“Primarily this was his socialist comrade, the novelist Hans Koning, from whose thin paperback, written for high school students, Zinn plagiarized to form the opening pages of A People’s History,” wrote Grabar about Zinn’s views of Columbus. “Sadly, what we have today is a day of protests and defacement of statues of the discoverer whose holiday every year is eliminated by more and more municipalities and states.”
“Columbus Day, in fact, is a day for celebration. The tragic deaths of Indians were not through Columbus’ personal actions or orders. In fact, Columbus acted according to his Christian faith, hoping for the salvation of their souls and telling his men to treat them kindly. Nor were the ‘Arawak’ or other Native Americans living the mythically harmonious hippie lifestyles as painted by Zinn,” she continued, adding that she has studied Columbus’ journals.
Yet the “‘deconstruction’ of Columbus Day — as evidenced not only by the toxic lessons of classrooms but by the kow-towing of government and corporate officials to leftist extremists — reverberates far and wide,” she wrote.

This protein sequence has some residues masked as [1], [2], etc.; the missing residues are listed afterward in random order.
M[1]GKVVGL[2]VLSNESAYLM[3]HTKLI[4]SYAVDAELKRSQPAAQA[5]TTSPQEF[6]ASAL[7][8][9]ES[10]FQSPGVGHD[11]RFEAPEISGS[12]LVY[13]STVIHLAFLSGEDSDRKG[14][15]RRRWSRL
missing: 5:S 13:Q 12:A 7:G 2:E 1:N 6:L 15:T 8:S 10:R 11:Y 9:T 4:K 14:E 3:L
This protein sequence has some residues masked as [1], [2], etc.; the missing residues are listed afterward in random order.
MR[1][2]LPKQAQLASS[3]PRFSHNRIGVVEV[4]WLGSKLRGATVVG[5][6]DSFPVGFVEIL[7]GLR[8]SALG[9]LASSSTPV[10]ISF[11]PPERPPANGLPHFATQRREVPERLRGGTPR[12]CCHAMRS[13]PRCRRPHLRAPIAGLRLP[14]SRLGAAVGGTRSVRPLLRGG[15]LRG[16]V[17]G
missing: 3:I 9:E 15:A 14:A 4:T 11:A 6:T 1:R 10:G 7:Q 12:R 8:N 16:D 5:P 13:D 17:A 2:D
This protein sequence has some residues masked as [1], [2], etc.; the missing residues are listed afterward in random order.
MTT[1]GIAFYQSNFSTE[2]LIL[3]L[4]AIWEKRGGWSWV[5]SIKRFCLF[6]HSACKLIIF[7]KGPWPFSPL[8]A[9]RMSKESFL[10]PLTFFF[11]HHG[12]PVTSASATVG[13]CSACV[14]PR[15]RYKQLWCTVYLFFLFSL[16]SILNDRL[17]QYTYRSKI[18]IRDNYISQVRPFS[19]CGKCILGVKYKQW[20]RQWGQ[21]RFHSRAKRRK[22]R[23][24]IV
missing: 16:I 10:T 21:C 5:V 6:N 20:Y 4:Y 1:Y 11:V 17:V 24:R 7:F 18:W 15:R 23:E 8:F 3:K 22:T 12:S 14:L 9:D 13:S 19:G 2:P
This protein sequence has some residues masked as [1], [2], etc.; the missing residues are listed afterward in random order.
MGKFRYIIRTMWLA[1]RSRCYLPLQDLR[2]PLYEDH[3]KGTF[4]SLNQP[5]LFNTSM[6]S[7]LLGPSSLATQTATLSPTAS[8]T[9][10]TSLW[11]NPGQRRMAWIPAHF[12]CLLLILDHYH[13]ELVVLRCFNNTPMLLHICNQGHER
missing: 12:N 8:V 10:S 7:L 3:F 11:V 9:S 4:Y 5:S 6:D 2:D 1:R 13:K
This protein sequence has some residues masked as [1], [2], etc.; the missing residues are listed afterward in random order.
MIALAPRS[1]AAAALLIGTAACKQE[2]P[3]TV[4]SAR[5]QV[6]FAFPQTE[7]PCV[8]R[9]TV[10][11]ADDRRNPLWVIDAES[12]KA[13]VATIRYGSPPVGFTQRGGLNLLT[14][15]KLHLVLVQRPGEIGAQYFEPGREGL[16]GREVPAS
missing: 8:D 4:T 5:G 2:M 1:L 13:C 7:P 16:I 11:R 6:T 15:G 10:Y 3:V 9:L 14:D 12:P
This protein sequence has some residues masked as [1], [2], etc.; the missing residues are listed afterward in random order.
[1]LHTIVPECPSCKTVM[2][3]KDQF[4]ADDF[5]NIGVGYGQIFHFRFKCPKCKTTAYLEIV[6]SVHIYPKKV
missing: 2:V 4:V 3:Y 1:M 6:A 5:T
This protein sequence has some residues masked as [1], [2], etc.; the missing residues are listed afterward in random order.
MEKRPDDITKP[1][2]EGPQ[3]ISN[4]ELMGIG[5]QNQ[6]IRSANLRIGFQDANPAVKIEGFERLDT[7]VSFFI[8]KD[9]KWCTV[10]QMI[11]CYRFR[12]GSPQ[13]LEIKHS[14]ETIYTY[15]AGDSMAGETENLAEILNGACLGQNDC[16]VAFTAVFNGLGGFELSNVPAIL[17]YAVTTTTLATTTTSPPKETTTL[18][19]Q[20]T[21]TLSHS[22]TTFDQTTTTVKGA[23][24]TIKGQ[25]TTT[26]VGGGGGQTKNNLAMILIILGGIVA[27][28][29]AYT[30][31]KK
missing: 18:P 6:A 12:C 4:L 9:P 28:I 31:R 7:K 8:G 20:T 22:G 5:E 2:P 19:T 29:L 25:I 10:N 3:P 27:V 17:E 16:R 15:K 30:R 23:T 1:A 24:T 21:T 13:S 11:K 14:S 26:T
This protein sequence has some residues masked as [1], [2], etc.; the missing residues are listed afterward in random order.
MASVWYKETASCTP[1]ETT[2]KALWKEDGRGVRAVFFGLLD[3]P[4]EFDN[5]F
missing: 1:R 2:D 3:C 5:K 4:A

Grabar also mentioned that Zinn went as far as comparing the Americans of World War II (Allies) to the Nazis.
To her disgust, Zinn’s history lessons actually make it to the inside of classrooms.
“This is harmful to young people because he presents things” as a case of “hopelessness — he presents this bleak picture so that every effort at reform, in the way he tells” history “fails” or is considered a failure, the author said. “At the same time, he’s romanticizing violence. He likes riots and praises martyrs, and praises radicals who use and inspire violence. I would hate to see kids in school taught this history and them being so discouraged.”
Grabar’s “Debunking Howard Zinn: Exposing the Fake History That Turned a Generation Against America” was released Aug. 20 and is available at Barnes and Noble and Amazon. She also continues research and work on her book on George Schuyler.